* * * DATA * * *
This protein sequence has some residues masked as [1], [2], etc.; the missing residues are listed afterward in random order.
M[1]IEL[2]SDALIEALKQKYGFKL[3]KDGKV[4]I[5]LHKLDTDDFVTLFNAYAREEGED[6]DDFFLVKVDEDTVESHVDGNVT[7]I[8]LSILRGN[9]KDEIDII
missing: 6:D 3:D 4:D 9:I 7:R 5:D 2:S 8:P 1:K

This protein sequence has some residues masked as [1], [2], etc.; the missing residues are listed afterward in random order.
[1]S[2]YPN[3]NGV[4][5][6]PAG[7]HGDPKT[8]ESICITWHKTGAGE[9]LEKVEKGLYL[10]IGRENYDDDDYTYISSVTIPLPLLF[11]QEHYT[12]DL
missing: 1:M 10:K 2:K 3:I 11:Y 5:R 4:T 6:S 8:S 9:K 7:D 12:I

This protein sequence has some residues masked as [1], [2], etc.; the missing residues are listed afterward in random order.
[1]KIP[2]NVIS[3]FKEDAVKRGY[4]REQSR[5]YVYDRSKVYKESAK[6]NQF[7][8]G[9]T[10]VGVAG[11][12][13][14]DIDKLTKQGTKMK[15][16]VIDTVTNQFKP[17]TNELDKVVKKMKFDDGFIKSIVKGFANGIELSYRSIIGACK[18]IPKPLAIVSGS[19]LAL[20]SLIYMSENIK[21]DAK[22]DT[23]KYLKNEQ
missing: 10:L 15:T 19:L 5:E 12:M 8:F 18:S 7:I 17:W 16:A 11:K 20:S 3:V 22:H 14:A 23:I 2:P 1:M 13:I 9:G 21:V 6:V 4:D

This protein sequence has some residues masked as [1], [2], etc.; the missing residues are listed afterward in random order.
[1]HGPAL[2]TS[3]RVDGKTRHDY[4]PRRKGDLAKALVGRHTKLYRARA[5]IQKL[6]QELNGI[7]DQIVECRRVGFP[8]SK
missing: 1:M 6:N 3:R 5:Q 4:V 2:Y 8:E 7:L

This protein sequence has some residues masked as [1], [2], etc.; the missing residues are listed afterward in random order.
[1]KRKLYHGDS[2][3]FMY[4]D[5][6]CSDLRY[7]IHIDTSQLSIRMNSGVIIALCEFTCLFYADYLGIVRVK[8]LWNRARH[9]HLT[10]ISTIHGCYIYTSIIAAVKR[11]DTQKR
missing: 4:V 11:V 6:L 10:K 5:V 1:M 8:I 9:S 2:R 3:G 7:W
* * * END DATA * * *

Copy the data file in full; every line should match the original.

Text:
This protein sequence has some residues masked as [1], [2], etc.; the missing residues are listed afterward in random order.
M[1]IEL[2]SDALIEALKQKYGFKL[3]KDGKV[4]I[5]LHKLDTDDFVTLFNAYAREEGED[6]DDFFLVKVDEDTVESHVDGNVT[7]I[8]LSILRGN[9]KDEIDII
missing: 6:D 3:D 4:D 9:I 7:R 5:D 2:S 8:P 1:K

This protein sequence has some residues masked as [1], [2], etc.; the missing residues are listed afterward in random order.
[1]S[2]YPN[3]NGV[4][5][6]PAG[7]HGDPKT[8]ESICITWHKTGAGE[9]LEKVEKGLYL[10]IGRENYDDDDYTYISSVTIPLPLLF[11]QEHYT[12]DL
missing: 1:M 10:K 2:K 3:I 11:Y 5:R 4:T 6:S 8:S 9:K 7:D 12:I

This protein sequence has some residues masked as [1], [2], etc.; the missing residues are listed afterward in random order.
[1]KIP[2]NVIS[3]FKEDAVKRGY[4]REQSR[5]YVYDRSKVYKESAK[6]NQF[7][8]G[9]T[10]VGVAG[11][12][13][14]DIDKLTKQGTKMK[15][16]VIDTVTNQFKP[17]TNELDKVVKKMKFDDGFIKSIVKGFANGIELSYRSIIGACK[18]IPKPLAIVSGS[19]LAL[20]SLIYMSENIK[21]DAK[22]DT[23]KYLKNEQ
missing: 10:L 15:T 19:L 5:E 12:M 8:F 18:S 7:I 17:W 16:A 11:K 20:S 3:V 22:H 14:A 23:I 2:P 1:M 13:I 9:G 21:V 6:V 4:D

This protein sequence has some residues masked as [1], [2], etc.; the missing residues are listed afterward in random order.
[1]HGPAL[2]TS[3]RVDGKTRHDY[4]PRRKGDLAKALVGRHTKLYRARA[5]IQKL[6]QELNGI[7]DQIVECRRVGFP[8]SK
missing: 1:M 6:N 3:R 5:Q 4:V 2:Y 8:E 7:L

This protein sequence has some residues masked as [1], [2], etc.; the missing residues are listed afterward in random order.
[1]KRKLYHGDS[2][3]FMY[4]D[5][6]CSDLRY[7]IHIDTSQLSIRMNSGVIIALCEFTCLFYADYLGIVRVK[8]LWNRARH[9]HLT[10]ISTIHGCYIYTSIIAAVKR[11]DTQKR
missing: 4:V 11:V 6:L 10:K 5:V 1:M 8:I 9:S 2:R 3:G 7:W